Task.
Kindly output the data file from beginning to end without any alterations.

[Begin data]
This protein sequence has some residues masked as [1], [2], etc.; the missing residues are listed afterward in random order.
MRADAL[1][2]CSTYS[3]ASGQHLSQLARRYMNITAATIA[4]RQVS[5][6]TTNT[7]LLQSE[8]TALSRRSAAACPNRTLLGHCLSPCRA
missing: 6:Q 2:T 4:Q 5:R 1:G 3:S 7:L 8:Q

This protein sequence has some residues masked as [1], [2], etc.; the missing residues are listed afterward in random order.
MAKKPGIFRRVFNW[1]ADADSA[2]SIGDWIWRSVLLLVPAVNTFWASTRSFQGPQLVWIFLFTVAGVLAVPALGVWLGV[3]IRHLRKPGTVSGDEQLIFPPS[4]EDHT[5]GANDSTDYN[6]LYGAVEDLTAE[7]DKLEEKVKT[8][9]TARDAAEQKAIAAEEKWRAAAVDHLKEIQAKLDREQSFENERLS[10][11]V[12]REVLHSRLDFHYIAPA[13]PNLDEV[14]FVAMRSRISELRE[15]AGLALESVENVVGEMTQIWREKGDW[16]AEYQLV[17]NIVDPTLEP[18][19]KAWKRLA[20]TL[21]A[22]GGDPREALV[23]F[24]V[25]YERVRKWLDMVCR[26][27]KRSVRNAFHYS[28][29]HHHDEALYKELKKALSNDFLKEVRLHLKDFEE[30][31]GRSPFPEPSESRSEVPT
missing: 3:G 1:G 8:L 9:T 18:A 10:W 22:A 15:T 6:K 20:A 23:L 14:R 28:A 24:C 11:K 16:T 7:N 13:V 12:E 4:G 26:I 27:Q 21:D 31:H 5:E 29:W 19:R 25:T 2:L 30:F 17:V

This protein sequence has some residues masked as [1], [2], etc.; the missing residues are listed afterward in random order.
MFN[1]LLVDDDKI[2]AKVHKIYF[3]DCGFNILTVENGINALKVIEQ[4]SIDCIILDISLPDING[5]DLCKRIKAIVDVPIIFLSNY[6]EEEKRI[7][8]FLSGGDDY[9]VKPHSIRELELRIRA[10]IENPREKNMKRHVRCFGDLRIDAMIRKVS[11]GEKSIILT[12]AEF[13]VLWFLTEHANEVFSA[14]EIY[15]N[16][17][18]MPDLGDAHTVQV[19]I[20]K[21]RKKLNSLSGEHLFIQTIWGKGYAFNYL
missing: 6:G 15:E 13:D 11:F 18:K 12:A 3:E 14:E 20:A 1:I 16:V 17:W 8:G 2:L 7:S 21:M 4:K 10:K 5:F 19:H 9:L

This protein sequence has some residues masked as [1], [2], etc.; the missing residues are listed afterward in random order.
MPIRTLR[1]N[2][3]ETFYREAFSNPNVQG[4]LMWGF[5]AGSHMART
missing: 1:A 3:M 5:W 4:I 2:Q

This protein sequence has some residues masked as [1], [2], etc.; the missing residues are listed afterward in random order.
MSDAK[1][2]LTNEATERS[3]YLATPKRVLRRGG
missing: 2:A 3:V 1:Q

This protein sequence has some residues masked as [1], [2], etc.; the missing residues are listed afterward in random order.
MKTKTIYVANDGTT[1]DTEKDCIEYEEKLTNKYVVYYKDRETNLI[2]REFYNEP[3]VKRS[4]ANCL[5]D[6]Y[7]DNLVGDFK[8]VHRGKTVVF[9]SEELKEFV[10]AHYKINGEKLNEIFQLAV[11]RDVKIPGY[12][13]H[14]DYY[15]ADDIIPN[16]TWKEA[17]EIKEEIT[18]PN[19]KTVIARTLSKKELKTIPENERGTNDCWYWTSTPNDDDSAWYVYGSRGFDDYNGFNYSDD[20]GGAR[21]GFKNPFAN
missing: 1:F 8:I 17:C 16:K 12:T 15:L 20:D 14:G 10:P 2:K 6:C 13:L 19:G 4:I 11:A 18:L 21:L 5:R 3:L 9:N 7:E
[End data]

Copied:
This protein sequence has some residues masked as [1], [2], etc.; the missing residues are listed afterward in random order.
MRADAL[1][2]CSTYS[3]ASGQHLSQLARRYMNITAATIA[4]RQVS[5][6]TTNT[7]LLQSE[8]TALSRRSAAACPNRTLLGHCLSPCRA
missing: 6:Q 2:T 4:Q 5:R 1:G 3:S 7:L 8:Q

This protein sequence has some residues masked as [1], [2], etc.; the missing residues are listed afterward in random order.
MAKKPGIFRRVFNW[1]ADADSA[2]SIGDWIWRSVLLLVPAVNTFWASTRSFQGPQLVWIFLFTVAGVLAVPALGVWLGV[3]IRHLRKPGTVSGDEQLIFPPS[4]EDHT[5]GANDSTDYN[6]LYGAVEDLTAE[7]DKLEEKVKT[8][9]TARDAAEQKAIAAEEKWRAAAVDHLKEIQAKLDREQSFENERLS[10][11]V[12]REVLHSRLDFHYIAPA[13]PNLDEV[14]FVAMRSRISELRE[15]AGLALESVENVVGEMTQIWREKGDW[16]AEYQLV[17]NIVDPTLEP[18][19]KAWKRLA[20]TL[21]A[22]GGDPREALV[23]F[24]V[25]YERVRKWLDMVCR[26][27]KRSVRNAFHYS[28][29]HHHDEALYKELKKALSNDFLKEVRLHLKDFEE[30][31]GRSPFPEPSESRSEVPT
missing: 3:G 1:G 8:L 9:T 18:A 10:W 22:A 15:T 6:K 20:A 23:L 14:R 28:A 24:C 11:K 16:T 7:N 13:V 12:E 4:G 26:I 27:Q 21:D 31:H 5:E 29:W 19:R 25:T 2:L 30:F 17:V

This protein sequence has some residues masked as [1], [2], etc.; the missing residues are listed afterward in random order.
MFN[1]LLVDDDKI[2]AKVHKIYF[3]DCGFNILTVENGINALKVIEQ[4]SIDCIILDISLPDING[5]DLCKRIKAIVDVPIIFLSNY[6]EEEKRI[7][8]FLSGGDDY[9]VKPHSIRELELRIRA[10]IENPREKNMKRHVRCFGDLRIDAMIRKVS[11]GEKSIILT[12]AEF[13]VLWFLTEHANEVFSA[14]EIY[15]N[16][17][18]MPDLGDAHTVQV[19]I[20]K[21]RKKLNSLSGEHLFIQTIWGKGYAFNYL
missing: 6:G 15:E 13:D 11:F 18:K 12:A 3:E 14:E 20:A 1:I 16:V 17:W 8:G 2:L 7:S 21:M 4:K 10:K 5:F 19:H 9:L

This protein sequence has some residues masked as [1], [2], etc.; the missing residues are listed afterward in random order.
MPIRTLR[1]N[2][3]ETFYREAFSNPNVQG[4]LMWGF[5]AGSHMART
missing: 1:A 3:M 5:W 4:I 2:Q

This protein sequence has some residues masked as [1], [2], etc.; the missing residues are listed afterward in random order.
MSDAK[1][2]LTNEATERS[3]YLATPKRVLRRGG
missing: 2:A 3:V 1:Q

This protein sequence has some residues masked as [1], [2], etc.; the missing residues are listed afterward in random order.
MKTKTIYVANDGTT[1]DTEKDCIEYEEKLTNKYVVYYKDRETNLI[2]REFYNEP[3]VKRS[4]ANCL[5]D[6]Y[7]DNLVGDFK[8]VHRGKTVVF[9]SEELKEFV[10]AHYKINGEKLNEIFQLAV[11]RDVKIPGY[12][13]H[14]DYY[15]ADDIIPN[16]TWKEA[17]EIKEEIT[18]PN[19]KTVIARTLSKKELKTIPENERGTNDCWYWTSTPNDDDSAWYVYGSRGFDDYNGFNYSDD[20]GGAR[21]GFKNPFAN
missing: 1:F 8:I 17:C 16:K 12:T 15:L 20:D 14:G 10:P 2:K 6:C 13:L 19:G 4:I 11:A 18:L 21:L 5:R 3:L 9:N 7:E